• is that one of Hitler's body doubles died in  his place, allowing their body to be burned  

  • and then discovered, only for the real Hitler  to escape to a safe space for former Nazis.

  • And the conspiracies would continue for years.

  • During the 1950s, the FBI and CIA constantly  received tips that Hitler was alive - often  

  • living in the United States. Maybe that man at the  grocery store had a slightly suspicious mustache.  

  • Maybe that traffic cop was a little too  into order when he gave someone that ticket.  

  • All these tips were taken by the governmentbriefly investigated - and quickly dumped in  

  • the circular storage file. But that didn't  stop the paranoia - the conspiracy about  

  • Hitler still being alive made it all the way  to the Nuremberg trial, where one judge briefly  

  • examined the evidence. But in 1956, the West  German judicial system issued a final report  

  • stating that the circumstances of Hitler's death  were exactly what everyone thought they were.

  • And that should put an end  to the conspiraciesright?

  • While the Allies were mostly united on the fact  that Hitler was dead, the Soviets had a different  

  • opinion. The question is, why? Stalin likely  saw the exact same evidence everyone else did,  

  • but he had an ulterior motive for  keeping the truth muddled. After all,  

  • if Hitler was supposedly still alive, he hadreason to keep a heavier hand on occupied Germany.  

  • From the start, he was obstructing investigations  of Hitler's bunker - only briefly allowing a  

  • limited investigation of the site months after  the fact. While they found some evidence of  

  • Hitler and Braun's belongings in the ruinsthey would have no chance to investigate  

  • them - and the Soviets quickly barred them  from the grounds again on shady accusations.

  • But behind the scenes, a  different picture was forming.

  • By the end of 1945, Stalin wanted the truth, so  he ordered his intelligence agencies to launch  

  • a second investigation. This time, they used  modern science to comb every corner of the bunker  

  • and gather evidence pointing to Hitler's deathTo start, they took blood samples from the sofa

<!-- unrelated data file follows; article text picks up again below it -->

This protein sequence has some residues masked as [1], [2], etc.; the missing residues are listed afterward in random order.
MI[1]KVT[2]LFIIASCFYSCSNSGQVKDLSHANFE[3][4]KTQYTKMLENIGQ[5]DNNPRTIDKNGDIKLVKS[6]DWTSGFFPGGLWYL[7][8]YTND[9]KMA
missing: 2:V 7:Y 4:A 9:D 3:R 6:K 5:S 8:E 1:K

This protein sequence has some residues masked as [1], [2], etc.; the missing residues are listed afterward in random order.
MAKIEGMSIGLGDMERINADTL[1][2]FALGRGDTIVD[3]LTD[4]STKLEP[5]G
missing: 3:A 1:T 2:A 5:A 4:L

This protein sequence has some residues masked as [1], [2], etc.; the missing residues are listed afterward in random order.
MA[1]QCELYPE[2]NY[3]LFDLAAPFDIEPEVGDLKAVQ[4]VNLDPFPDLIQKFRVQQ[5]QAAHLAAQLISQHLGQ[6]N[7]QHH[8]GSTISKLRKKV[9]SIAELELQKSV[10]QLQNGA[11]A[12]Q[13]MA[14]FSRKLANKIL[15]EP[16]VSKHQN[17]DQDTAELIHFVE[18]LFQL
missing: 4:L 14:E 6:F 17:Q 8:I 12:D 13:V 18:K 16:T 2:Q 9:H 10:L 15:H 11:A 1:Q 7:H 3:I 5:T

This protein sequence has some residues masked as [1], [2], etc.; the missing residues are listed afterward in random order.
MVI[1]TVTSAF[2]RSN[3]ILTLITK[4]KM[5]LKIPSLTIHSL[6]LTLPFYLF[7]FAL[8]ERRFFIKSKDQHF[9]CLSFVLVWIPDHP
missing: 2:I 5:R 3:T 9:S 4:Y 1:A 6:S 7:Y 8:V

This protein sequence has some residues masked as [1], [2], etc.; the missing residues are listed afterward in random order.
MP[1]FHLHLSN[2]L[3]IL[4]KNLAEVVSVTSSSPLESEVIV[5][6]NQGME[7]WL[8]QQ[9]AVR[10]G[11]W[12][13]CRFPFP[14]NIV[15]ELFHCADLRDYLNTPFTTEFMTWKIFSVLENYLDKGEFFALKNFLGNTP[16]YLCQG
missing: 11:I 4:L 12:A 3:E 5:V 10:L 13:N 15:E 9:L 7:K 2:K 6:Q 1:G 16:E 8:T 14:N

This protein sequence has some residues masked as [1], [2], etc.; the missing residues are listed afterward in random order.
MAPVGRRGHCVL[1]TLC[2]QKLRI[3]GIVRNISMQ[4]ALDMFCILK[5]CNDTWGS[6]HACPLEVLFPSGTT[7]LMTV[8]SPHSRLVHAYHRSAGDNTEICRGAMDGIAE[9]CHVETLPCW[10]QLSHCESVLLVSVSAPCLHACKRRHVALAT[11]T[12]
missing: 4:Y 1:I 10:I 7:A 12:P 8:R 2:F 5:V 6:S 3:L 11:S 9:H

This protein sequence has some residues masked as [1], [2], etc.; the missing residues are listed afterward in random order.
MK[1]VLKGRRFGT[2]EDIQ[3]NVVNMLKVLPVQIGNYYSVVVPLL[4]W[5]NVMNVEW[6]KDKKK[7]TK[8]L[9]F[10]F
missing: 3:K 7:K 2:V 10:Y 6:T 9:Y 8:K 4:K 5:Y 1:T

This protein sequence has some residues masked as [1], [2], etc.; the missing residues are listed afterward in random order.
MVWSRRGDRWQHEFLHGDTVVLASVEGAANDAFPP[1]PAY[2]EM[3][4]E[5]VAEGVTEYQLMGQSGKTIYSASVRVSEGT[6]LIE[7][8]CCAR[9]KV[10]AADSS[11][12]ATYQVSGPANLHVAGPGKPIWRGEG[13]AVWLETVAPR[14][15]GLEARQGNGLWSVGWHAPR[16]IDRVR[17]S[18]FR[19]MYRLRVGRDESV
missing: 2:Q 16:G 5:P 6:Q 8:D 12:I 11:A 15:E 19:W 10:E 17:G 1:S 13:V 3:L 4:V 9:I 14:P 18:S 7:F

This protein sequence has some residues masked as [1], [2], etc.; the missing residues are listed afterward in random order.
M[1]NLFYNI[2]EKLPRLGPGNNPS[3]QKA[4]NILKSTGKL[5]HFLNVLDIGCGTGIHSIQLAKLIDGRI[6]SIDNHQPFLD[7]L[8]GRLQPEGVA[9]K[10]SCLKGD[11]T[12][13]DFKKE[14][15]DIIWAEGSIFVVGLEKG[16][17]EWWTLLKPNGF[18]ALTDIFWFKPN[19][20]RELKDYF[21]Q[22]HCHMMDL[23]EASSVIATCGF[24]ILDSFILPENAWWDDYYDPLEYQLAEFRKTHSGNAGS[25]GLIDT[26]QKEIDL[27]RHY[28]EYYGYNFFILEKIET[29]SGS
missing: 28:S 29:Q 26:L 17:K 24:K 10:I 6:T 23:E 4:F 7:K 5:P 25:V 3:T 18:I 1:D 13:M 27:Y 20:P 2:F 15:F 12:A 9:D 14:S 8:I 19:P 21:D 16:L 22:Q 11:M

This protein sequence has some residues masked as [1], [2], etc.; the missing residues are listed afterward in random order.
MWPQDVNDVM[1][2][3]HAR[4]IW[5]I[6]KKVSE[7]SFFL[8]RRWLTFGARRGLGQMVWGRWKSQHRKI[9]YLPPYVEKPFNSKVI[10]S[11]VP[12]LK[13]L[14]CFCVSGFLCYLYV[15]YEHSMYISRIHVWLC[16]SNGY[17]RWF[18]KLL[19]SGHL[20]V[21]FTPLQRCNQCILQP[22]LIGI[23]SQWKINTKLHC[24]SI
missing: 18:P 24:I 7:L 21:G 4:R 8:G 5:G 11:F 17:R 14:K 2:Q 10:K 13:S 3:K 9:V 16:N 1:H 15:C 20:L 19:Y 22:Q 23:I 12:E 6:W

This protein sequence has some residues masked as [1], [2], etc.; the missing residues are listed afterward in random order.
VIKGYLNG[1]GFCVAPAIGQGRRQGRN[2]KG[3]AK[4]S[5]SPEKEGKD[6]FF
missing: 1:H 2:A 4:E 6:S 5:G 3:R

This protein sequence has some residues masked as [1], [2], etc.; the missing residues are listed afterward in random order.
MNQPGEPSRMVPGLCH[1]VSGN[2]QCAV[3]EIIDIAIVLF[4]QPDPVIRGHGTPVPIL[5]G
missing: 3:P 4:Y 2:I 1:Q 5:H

• and wall where Hitler supposedly died. They  tested the blood type and found it was a match  

  • to Hitler's type-a blood. They dug through the  crater again and found fragments of a skull,  

  • which had damage from a bullet wound. It  was pretty strong evidence that Hitler  

  • had died in the bunker - just like all  the non-conspiracy theorists knew - but  

  • it wouldn't be enough to put  the issue to rest completely.

  • Because there was one  question still to be answered.

  • Hitler hadn't survived the end of World War IIand there was no real evidence he ever had. The  

  • conspiracy was the product of a combination of  Soviet disinformation, and Nazi wish fulfillment,  

  • combined with the successful escapes of  many lower-profile Nazis like Adolf Eichmann  

  • and Josef Mengele to South America. But while  they weren't household names, Hitler avoiding  

  • detection while the whole world was  looking for him was highly unlikely.  

  • But while everyone knew he wasn't alivethey still didn't know exactly where he was.

  • Because Hitler's body was essentially  disappeared by the Soviets.

  • He died in the bunker, and then his body  was exhumed and examined by the Soviets.  

  • At which point, it just disappearedThe decision to not have any sort of  

  • memorial was undoubtedly the correct oneafter all, not only did he not deserve one,  

  • but a gravestone would become a rallying  point for Neo-Nazis. But many people wanted  

  • more transparency - and they were not going to get  it from the people responsible for investigating  

  • Hitler's death - because they were among the most  feared spy agencies to ever grace the planet.

  • And no, they weren't the KGB.

  • The People's Commissariat for Internal Affairsusually referred to as the NKVD, was the internal  

  • security spy agency for the Soviets. Similar  to the FBI, it handled domestic affairs while  

  • the KGB handled foreign affairs. Unlike the  FBI, it had near-universal authority - and  

  • there was usually no appeals process when they  got their hands on you. Not only did they take  

  • responsibility for the nation's regular police  work when they were created in 1917, but they  

  • also oversaw the prison and labor camp systemsWhile they were eventually disbanded, Joseph  

  • Stalin brought them back stronger than ever and  made them the country's official secret police.  

  • They were responsible for the investigation of  Hitler's death, and for the disposal of his body.